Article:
Interesting. That kind of confirms the route I was considering. Short term goal was to go with a dual TB to solve the droop issues, and then a little longer term was to stash away some pennies to get a MS setup.

I am also considering changing out the tensioner on my setup. Previous owner rarely drove the car but wanted to basically drag strip it to the grocery store when he did (its a 2000 with 45k miles, for god's sake). Anyway, its dyno'd at 248 to the wheels and its a little cumbersome for daily driving. Thinking 205 might be a more livable power setup. If it were my second car, I wouldnt change.

Anyway, sorry to get a little OT. Was snagging some experience/knowledge while it was in front of me!
 

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What do you mean by cumbersome for daily driving? I think that might just be in the bandaid/tune/setup. There should be no drivability issues and should (read: could) drive like a factory installed V6.

You're on the right path though. A properly setup standalone will drive a hell of a lot better than the OEM on bandaids.
 

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Well, taking off in first involves incredibly fine throttle input, otherwise burnout. That's what I mean by cumbersome. I do think, however, that the throttle cable could use some lubrication. It isn't a smooth movement.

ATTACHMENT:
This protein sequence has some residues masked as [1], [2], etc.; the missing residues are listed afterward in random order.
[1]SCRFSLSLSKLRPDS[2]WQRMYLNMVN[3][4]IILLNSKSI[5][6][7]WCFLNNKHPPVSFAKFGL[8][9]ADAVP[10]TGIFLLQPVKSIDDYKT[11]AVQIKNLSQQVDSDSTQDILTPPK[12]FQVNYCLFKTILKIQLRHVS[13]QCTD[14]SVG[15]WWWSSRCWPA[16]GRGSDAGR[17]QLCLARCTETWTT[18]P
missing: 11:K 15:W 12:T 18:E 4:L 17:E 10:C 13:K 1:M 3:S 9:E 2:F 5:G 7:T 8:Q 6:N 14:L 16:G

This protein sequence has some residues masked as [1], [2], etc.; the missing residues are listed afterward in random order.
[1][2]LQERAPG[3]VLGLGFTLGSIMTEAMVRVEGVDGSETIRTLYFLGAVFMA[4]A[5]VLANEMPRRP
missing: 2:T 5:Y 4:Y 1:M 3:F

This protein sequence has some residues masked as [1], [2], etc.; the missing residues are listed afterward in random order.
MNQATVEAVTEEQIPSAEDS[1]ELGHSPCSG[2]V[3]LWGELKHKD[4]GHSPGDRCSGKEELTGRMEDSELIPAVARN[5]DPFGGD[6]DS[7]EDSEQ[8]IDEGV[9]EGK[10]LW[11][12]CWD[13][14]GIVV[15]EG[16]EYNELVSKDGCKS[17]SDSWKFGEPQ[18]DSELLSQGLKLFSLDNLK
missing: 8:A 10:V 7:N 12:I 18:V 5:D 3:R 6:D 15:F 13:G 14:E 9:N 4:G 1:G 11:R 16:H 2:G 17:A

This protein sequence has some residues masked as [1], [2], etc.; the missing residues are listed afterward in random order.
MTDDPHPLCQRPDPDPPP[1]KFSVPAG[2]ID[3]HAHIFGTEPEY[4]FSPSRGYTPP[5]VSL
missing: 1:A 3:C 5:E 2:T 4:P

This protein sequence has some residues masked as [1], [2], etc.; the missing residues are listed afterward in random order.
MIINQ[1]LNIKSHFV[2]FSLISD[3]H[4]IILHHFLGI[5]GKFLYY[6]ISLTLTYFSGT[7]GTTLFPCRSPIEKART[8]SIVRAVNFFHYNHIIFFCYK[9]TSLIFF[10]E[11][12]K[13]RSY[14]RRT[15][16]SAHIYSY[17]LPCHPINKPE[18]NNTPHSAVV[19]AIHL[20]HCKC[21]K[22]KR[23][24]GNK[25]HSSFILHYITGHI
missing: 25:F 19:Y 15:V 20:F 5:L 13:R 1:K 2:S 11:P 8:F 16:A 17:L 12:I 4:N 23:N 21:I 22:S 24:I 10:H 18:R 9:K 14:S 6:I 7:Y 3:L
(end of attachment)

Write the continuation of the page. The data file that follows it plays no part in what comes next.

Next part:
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Well, taking off in first involves incredibly fine throttle input, otherwise burnout. That's what I mean by cumbersome. I do think, however, that the throttle cable could use some lubrication. It isn't a smooth movement.
Same power level with 6 speed and 4.1 diff and it works fine on the street. Even when I have the car on all seasons it is still possible to drive around.
 

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I'm also around the same power level with a 6 speed and 3.9. FM happy meal and light weight flywheel. Daily driven, no issues. Never even chirp tires unless I try to, even with the old skinny tires on the rollers.

For your concern/situation, I'd say you're on the right track by starting with dual TB (then going standalone). Going dual TB will allow your right foot to modulate better with the same response as a stock TB. Is your throttle body sticking closed? Something isn't right with your setup if you need to really try to not do a burnout. Maybe you need tires lol
 

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I'm also around the same power level with a 6 speed and 3.9. FM happy meal and light weight flywheel. Daily driven, no issues. Never even chirp tires unless I try to, even with the old skinny tires on the rollers.

For your concern/situation, I'd say you're on the right track by starting with dual TB (then going standalone). Going dual TB will allow your right foot to modulate better with the same response as a stock TB. Is your throttle body sticking closed? Something isn't right with your setup if you need to really try to not do a burnout. Maybe you need tires lol
Gonna have to look into that, because the tires are solid– Eagle GSD3 with plenty of tread, 215-40/16.